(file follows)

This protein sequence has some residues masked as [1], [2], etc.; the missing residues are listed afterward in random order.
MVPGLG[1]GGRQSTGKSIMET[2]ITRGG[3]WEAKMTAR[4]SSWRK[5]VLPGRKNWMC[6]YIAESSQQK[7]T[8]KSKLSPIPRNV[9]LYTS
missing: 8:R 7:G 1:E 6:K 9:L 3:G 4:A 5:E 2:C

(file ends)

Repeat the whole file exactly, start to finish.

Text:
This protein sequence has some residues masked as [1], [2], etc.; the missing residues are listed afterward in random order.
MVPGLG[1]GGRQSTGKSIMET[2]ITRGG[3]WEAKMTAR[4]SSWRK[5]VLPGRKNWMC[6]YIAESSQQK[7]T[8]KSKLSPIPRNV[9]LYTS
missing: 8:R 7:G 1:E 6:K 9:L 3:G 4:A 5:E 2:C